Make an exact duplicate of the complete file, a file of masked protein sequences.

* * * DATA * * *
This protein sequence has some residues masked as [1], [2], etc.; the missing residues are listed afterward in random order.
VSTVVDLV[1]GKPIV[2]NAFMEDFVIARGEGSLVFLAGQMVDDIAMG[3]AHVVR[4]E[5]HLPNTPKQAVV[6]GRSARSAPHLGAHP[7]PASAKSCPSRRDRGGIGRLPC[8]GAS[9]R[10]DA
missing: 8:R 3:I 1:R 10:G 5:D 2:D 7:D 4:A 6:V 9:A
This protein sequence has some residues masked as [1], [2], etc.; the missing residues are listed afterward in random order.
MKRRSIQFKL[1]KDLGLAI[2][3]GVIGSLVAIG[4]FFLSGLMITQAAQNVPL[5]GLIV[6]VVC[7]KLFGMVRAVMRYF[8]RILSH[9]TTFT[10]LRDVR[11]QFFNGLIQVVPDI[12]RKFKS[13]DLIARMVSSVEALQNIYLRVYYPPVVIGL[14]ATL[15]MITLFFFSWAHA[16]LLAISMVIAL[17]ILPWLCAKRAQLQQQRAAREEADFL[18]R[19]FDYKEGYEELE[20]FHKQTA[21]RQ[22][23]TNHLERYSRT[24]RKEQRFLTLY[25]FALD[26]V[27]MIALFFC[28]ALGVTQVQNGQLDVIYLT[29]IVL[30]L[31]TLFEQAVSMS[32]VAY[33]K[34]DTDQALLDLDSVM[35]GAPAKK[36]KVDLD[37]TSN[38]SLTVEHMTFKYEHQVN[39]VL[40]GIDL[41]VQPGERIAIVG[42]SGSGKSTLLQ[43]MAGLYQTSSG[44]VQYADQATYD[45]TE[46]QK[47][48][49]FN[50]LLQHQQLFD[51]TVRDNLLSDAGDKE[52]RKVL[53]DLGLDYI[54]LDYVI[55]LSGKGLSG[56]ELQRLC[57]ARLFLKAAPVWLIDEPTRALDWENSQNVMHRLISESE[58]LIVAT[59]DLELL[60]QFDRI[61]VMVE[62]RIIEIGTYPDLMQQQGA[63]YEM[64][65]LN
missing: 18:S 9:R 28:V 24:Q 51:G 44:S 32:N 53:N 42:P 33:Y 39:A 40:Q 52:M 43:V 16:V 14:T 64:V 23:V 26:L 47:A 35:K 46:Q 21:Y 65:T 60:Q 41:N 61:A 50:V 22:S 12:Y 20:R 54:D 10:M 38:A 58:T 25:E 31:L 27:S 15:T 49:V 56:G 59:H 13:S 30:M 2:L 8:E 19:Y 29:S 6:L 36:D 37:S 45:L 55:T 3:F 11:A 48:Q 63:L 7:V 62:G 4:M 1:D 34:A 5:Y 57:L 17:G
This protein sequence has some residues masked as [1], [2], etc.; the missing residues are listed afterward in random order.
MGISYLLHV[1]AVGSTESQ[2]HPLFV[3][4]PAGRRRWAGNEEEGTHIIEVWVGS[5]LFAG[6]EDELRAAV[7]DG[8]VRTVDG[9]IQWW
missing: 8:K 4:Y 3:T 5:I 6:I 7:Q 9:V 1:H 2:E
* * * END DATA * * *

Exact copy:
This protein sequence has some residues masked as [1], [2], etc.; the missing residues are listed afterward in random order.
VSTVVDLV[1]GKPIV[2]NAFMEDFVIARGEGSLVFLAGQMVDDIAMG[3]AHVVR[4]E[5]HLPNTPKQAVV[6]GRSARSAPHLGAHP[7]PASAKSCPSRRDRGGIGRLPC[8]GAS[9]R[10]DA
missing: 8:R 3:I 1:R 10:G 5:D 2:D 7:D 4:A 6:V 9:A
This protein sequence has some residues masked as [1], [2], etc.; the missing residues are listed afterward in random order.
MKRRSIQFKL[1]KDLGLAI[2][3]GVIGSLVAIG[4]FFLSGLMITQAAQNVPL[5]GLIV[6]VVC[7]KLFGMVRAVMRYF[8]RILSH[9]TTFT[10]LRDVR[11]QFFNGLIQVVPDI[12]RKFKS[13]DLIARMVSSVEALQNIYLRVYYPPVVIGL[14]ATL[15]MITLFFFSWAHA[16]LLAISMVIAL[17]ILPWLCAKRAQLQQQRAAREEADFL[18]R[19]FDYKEGYEELE[20]FHKQTA[21]RQ[22][23]TNHLERYSRT[24]RKEQRFLTLY[25]FALD[26]V[27]MIALFFC[28]ALGVTQVQNGQLDVIYLT[29]IVL[30]L[31]TLFEQAVSMS[32]VAY[33]K[34]DTDQALLDLDSVM[35]GAPAKK[36]KVDLD[37]TSN[38]SLTVEHMTFKYEHQVN[39]VL[40]GIDL[41]VQPGERIAIVG[42]SGSGKSTLLQ[43]MAGLYQTSSG[44]VQYADQATYD[45]TE[46]QK[47][48][49]FN[50]LLQHQQLFD[51]TVRDNLLSDAGDKE[52]RKVL[53]DLGLDYI[54]LDYVI[55]LSGKGLSG[56]ELQRLC[57]ARLFLKAAPVWLIDEPTRALDWENSQNVMHRLISESE[58]LIVAT[59]DLELL[60]QFDRI[61]VMVE[62]RIIEIGTYPDLMQQQGA[63]YEM[64][65]LN
missing: 18:S 9:R 28:V 24:Q 51:G 44:S 32:N 53:N 42:P 33:Y 39:A 40:Q 52:M 43:V 16:V 14:T 64:V 23:V 26:L 47:A 35:K 46:Q 21:Y 65:T 60:Q 41:N 61:A 50:V 22:S 12:Y 20:R 54:D 10:M 38:A 58:T 25:E 31:L 27:S 15:T 49:V 56:G 59:H 13:S 30:M 2:L 8:E 19:Y 29:S 6:L 36:D 37:S 45:L 55:T 3:F 11:A 48:Q 63:L 7:V 62:G 4:M 1:D 34:A 5:Y 57:L 17:G
This protein sequence has some residues masked as [1], [2], etc.; the missing residues are listed afterward in random order.
MGISYLLHV[1]AVGSTESQ[2]HPLFV[3][4]PAGRRRWAGNEEEGTHIIEVWVGS[5]LFAG[6]EDELRAAV[7]DG[8]VRTVDG[9]IQWW
missing: 8:K 4:Y 3:T 5:I 6:I 7:Q 9:V 1:H 2:E